An opponent of the city's proposed $85-million indoor sports arena said Tuesday that he will try to halt the project by circulating a petition to force the issue onto the ballot.
However, Mayor Fred Hunter, a chief proponent of the 20,000-seat facility, said he is unconcerned with the threatened referendum, which comes on the heels of the City Council's rezoning of property last week for the arena northeast of Anaheim Stadium.
"I don't see it (the referendum) getting off the ground at all," Hunter said. "I don't think that's really the will of the voters in this city. Anaheim is the type of city that has recreational activities. We're a tourist capital."
But attorney Robert Coldren, who represents the owner of the Orange Tree mobile home park next to the arena site, said a petition signed by 5% or 10% of Anaheim registered voters--depending on the turnout in the last election--can force the council to place the matter on the ballot at the next regular election, to call a special election, or to rescind the rezoning.
Coldren said he and his client, Campanula Properties Inc., are still considering a lawsuit to challenge the council's actions. "We believe this matter should be put to a vote of the people," said Coldren, who maintains that the city rushed approval of the arena, giving inadequate consideration to increased traffic and other environmental issues.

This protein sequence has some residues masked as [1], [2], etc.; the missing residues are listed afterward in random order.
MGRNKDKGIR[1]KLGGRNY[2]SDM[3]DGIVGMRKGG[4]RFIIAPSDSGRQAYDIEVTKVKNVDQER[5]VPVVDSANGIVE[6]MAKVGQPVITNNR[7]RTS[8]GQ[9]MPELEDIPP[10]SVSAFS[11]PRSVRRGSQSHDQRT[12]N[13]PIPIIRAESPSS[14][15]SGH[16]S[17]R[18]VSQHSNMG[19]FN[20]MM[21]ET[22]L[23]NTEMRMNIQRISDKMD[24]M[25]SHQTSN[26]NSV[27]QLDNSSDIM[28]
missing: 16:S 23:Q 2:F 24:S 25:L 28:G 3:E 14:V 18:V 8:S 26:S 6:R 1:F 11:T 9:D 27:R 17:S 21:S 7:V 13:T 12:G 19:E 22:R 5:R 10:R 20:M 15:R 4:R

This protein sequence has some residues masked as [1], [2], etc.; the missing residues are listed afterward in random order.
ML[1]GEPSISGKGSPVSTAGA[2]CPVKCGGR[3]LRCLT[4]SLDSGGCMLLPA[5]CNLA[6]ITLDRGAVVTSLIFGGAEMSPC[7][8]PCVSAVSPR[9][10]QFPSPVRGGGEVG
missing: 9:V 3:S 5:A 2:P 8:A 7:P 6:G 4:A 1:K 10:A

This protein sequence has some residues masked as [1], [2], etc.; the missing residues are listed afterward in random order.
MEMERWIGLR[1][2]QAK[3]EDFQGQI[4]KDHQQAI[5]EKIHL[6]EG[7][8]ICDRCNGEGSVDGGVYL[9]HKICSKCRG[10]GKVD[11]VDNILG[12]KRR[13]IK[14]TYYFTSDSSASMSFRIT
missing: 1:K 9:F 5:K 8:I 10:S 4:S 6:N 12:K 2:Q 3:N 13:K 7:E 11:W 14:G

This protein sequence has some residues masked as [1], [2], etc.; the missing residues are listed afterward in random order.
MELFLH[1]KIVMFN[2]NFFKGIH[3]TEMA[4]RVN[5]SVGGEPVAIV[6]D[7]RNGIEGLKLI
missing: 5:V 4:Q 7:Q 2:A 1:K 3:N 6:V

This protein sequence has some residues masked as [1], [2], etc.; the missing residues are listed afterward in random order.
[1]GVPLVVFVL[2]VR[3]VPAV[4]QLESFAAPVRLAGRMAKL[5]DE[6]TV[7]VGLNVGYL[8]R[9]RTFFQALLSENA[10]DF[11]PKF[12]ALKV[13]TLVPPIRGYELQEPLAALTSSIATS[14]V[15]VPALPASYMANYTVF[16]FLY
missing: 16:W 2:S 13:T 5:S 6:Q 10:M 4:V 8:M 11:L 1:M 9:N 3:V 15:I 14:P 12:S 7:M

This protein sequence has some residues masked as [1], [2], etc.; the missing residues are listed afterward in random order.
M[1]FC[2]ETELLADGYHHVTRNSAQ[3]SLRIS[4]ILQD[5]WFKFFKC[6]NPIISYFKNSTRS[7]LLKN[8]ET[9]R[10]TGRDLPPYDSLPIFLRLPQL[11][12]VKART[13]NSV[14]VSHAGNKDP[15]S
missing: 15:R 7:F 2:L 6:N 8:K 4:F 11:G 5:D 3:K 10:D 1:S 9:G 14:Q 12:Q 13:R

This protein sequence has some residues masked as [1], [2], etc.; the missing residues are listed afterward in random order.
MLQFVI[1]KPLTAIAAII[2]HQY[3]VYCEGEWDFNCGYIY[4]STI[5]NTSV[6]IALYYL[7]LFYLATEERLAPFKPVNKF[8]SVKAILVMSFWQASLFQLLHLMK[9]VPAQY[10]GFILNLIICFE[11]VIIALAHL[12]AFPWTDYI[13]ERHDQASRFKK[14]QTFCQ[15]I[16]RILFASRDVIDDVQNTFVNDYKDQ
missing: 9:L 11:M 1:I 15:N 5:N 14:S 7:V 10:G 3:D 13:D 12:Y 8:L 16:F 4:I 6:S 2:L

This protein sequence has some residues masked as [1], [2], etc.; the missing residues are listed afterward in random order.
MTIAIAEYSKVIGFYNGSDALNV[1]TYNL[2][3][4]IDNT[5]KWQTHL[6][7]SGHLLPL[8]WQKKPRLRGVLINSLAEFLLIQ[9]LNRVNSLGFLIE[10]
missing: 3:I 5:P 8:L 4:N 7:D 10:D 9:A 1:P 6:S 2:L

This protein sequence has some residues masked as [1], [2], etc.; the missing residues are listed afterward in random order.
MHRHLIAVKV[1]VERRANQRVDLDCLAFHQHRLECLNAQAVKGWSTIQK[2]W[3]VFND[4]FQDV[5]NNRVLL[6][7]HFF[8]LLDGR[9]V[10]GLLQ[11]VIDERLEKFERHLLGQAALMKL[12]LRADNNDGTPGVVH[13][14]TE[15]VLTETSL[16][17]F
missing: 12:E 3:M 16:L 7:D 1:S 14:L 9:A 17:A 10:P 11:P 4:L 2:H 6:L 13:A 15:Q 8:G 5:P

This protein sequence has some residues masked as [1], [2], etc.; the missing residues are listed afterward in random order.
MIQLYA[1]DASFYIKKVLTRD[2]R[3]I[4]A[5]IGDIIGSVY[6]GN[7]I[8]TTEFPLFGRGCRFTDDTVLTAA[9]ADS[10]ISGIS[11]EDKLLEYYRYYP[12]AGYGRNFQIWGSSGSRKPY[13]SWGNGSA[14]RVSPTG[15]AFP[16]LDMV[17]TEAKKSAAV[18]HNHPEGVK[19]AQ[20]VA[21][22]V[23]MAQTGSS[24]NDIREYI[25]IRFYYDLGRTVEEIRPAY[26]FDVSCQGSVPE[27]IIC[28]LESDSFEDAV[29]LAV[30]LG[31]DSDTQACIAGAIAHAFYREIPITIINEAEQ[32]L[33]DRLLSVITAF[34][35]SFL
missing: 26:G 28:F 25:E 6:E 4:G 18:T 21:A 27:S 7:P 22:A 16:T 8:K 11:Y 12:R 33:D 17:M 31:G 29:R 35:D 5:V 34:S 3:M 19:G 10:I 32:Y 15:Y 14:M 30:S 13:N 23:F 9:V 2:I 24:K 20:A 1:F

"We will circulate a petition indicating the matter should be put up to a vote," he said. A referendum would have the effect of staying the rezoning until the issue can be decided at the polls, Coldren said.
The council has also adopted a controversial environmental report on the arena and authorized the purchase of three acres for the project on Douglass Road, north of Katella Avenue.
Ground breaking is expected in early February, following a mandatory 30-day waiting period to allow legal challenges to the environmental report. City officials hope to open the arena and attract a professional basketball team or hockey team by the fall of 1991.
Coldren said that in the city's "mad rush" for an arena, officials committed several procedural mistakes that leave the council's approval open to legal challenge. The Los Angeles Rams and California Angels, who play their home games a block from the proposed arena, have expressed similar concerns with the city's environmental impact report.
Coldren and other arena critics contend that the city sped approval of the arena because of competition from a nearly identical facility proposed in Santa Ana.
But Hunter defends the approval process. He also said Coldren has misjudged public sentiment.
A referendum "is a very difficult thing to do," said Hunter, who maintains that there is "overwhelming support" for the facility.
"This is not a slow-growth issue," Hunter said. "The attorney is way off base on this one. He doesn't know Anaheim."